Tuesday, April 14, 2009

The Passing of Eve Kosofsky Sedgwick

On Sunday, Eve Kosofsky Sedgwick died after a long battle with cancer. Few people outside of the academic world may know about her, but her influence on the development of gender and queer studies has been profound. She had been a Distinguished Professor in the English Department at the CUNY Graduate Center, which she joined in 1998 after a career as a professor at Duke University. As of today, the English Department still has her listed on their faculty webpage, where she had listed the following as being her academic areas of interest: "The Victorian novel; queer studies; performativity and performance; experimental critical writing; material culture, especially textiles and texture; early modernism and Proust; Romantic fiction; artists' books; non-Lacanian psychoanalysis; Buddhism in the West." She also was a poet and artist in her own right. However, her legacy always will be her work in gender and queer studies.

Her book Between Men: English Literature and Male Homosocial Desire (1985) broke ground with the neologistic concept of "male homosocial desire," a phrase that has since become so ubiquitous in academia it risks losing its groundbreaking importance. Sedgwick did not take credit for the word homosocial itself, but she did create an oxymoronic construct in the phrase "male homosocial desire." Directly linked to the idea of homosexuality, i.e. male-male sexual attraction, the phrase simultaneously implied its polemic opposite, the fear and hatred of homosexuality based on the deterministic non-erotic impulse of male heterosexual bonding. In other words, Sedgwick was exploring how aspects of male bonding in literature (and, by implication, art) have at their core a sexual dimension that may be either explored or rejected by the men involved. I am grossly simplifying her ideas and barely scratching the surface of her intent, but what is significant is that "homosocial desire" has since become a common trope in the discussion of gender relations. Those interested in women's studies in particular found her idea a solid platform to explore new areas, for in these all-male homosocial environments, women were often excluded or objectified. The use of a detail from Edouard Manet's scandalous 1863 painting Déjeuner sur l'herbe (Luncheon on the Grass) on the cover of this book (see above) is a telling example of this, for despite the obvious female nude sitting in a park having a picnic, the relationship between the two dressed male figures philosophizing with one another is in fact the true focus of the painting.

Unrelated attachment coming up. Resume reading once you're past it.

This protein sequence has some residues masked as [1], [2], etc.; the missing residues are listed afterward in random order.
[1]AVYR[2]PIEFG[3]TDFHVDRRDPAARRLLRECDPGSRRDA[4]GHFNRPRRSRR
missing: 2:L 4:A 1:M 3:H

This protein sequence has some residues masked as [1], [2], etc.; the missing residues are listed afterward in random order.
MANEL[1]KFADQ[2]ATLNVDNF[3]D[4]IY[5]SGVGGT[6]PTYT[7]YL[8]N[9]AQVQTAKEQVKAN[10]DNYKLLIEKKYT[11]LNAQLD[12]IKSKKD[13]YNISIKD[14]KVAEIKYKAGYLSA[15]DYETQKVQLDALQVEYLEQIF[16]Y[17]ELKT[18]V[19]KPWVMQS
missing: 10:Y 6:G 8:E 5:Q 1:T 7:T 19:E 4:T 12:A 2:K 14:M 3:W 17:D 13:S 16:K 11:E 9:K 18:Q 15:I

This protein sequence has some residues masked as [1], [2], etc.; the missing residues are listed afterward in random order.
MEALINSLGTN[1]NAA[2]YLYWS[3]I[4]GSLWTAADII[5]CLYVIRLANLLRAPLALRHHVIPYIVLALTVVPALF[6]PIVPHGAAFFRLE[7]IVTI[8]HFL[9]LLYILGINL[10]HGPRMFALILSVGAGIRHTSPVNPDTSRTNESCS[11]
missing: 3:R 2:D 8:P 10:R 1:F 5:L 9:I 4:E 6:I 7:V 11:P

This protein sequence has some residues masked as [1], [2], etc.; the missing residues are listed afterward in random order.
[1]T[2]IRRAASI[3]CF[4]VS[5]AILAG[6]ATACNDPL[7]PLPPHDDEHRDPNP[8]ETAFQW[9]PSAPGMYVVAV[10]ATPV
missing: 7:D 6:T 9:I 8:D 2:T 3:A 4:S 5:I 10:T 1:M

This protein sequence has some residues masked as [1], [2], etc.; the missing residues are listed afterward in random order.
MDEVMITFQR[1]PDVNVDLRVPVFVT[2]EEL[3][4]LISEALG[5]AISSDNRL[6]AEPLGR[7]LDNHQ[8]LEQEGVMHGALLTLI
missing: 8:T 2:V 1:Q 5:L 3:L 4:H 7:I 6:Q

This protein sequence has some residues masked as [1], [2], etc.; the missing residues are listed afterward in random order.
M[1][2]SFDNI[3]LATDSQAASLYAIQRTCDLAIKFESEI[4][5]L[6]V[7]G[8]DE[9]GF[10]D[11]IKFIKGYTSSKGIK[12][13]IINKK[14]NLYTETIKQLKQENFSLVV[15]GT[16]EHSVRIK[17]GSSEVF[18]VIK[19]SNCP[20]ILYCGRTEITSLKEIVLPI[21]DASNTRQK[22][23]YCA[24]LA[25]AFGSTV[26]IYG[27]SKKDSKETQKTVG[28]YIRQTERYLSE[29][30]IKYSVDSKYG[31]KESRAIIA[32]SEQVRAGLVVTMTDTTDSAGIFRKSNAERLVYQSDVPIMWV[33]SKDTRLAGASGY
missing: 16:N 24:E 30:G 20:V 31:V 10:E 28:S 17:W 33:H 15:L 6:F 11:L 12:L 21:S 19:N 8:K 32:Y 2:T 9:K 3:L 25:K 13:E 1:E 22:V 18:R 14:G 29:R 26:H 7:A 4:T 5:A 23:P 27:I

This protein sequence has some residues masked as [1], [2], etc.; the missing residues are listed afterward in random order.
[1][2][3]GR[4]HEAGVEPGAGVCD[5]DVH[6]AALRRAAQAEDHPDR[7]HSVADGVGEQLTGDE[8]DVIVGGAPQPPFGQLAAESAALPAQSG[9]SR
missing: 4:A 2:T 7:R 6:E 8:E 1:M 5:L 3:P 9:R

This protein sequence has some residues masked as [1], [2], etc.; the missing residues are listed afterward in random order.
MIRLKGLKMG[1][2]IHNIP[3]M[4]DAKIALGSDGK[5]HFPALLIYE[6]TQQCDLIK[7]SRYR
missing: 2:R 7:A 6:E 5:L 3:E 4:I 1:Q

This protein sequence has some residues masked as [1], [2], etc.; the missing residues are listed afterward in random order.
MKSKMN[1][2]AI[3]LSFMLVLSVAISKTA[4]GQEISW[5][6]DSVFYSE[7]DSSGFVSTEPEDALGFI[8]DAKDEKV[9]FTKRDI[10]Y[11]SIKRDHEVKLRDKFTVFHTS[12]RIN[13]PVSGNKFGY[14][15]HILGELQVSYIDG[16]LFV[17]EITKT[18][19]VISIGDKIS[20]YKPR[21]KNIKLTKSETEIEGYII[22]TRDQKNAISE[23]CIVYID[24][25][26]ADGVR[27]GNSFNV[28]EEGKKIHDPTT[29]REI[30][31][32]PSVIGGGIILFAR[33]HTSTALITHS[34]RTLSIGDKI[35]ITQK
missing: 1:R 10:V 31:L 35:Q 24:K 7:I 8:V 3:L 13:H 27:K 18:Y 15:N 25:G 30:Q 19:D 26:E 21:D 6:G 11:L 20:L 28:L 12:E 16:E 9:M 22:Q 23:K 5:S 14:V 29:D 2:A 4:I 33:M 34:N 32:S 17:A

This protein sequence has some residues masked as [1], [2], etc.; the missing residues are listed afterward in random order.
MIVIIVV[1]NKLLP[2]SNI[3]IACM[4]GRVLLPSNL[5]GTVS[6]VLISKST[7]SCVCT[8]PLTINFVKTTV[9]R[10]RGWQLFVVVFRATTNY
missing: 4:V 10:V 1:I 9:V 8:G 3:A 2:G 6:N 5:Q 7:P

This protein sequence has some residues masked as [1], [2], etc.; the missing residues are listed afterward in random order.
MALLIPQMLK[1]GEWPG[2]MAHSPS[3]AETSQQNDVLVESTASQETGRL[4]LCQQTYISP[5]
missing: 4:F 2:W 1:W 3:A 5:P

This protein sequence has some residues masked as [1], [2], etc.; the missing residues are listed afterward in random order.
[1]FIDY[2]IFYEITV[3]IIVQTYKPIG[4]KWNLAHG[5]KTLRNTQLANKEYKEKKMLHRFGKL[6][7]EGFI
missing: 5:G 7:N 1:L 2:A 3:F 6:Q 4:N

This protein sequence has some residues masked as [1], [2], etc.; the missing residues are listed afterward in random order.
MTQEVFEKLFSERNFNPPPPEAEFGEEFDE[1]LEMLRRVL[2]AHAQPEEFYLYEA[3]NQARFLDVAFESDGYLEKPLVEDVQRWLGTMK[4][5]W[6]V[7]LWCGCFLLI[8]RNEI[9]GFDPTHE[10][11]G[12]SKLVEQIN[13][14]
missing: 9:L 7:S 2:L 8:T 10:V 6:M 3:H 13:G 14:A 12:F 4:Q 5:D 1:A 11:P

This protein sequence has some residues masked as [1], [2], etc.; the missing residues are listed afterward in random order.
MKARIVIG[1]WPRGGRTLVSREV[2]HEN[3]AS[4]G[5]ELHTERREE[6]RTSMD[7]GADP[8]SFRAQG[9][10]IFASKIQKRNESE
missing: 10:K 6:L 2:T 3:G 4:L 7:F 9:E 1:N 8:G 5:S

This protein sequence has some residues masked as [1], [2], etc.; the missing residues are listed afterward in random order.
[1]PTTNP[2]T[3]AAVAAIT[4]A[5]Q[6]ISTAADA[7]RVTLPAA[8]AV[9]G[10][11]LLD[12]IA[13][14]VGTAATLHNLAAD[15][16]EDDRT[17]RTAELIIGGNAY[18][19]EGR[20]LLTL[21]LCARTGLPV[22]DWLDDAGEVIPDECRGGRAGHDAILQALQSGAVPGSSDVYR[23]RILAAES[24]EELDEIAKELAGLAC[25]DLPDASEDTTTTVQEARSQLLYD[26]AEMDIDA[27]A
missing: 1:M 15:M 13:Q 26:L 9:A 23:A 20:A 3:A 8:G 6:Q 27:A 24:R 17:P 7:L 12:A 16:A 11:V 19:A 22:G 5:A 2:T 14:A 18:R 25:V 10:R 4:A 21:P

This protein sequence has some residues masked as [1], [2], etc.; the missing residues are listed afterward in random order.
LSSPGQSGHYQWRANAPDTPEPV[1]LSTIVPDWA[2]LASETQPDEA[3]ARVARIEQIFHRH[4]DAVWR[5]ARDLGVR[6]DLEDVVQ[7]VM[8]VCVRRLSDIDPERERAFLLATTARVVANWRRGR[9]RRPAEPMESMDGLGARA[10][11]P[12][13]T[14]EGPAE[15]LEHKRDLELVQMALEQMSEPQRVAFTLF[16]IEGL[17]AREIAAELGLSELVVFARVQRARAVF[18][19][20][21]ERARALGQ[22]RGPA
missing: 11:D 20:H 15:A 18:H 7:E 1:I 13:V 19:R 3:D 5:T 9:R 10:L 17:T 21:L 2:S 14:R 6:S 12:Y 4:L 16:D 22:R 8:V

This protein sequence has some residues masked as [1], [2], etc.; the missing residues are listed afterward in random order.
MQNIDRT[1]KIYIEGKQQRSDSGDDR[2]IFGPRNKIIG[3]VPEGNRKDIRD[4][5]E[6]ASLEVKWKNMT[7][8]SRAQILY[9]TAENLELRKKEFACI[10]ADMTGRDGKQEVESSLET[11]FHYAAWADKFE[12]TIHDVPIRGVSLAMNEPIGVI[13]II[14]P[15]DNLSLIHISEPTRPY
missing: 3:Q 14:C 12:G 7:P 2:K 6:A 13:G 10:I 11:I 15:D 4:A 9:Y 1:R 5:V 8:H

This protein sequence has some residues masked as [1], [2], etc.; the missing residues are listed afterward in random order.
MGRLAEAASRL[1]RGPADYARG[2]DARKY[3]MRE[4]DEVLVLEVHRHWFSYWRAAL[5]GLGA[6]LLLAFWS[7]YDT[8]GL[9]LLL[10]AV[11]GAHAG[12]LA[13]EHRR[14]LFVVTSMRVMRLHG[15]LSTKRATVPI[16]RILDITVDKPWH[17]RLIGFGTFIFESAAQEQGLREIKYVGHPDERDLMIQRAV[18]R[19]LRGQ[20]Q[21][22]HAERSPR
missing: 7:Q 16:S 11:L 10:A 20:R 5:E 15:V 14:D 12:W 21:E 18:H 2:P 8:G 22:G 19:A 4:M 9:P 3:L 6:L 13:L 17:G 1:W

Sedgwick's other great text was Epistemology of the Closet (1990). Here is the opening paragraph of the book:
Epistemology of the Closet proposes that many of the major nodes of thought and knowledge in twentieth-century Western culture as a whole are structured--indeed, fractured--by a chronic, now endemic crisis of homo/heterosexual definition, indicatively male, dating from the end of the nineteenth century. The book will argue that an understanding of virtually any aspect of modern Western culture must be, not merely incomplete, but damaged in its central substance to the degree that it does not incorporate a critical analysis of modern homo/heterosexual definition; and it will assume that the appropriate place for that critical analysis to begin is from the relatively decentered perspective of modern gay and antihomophobic theory. (p.1)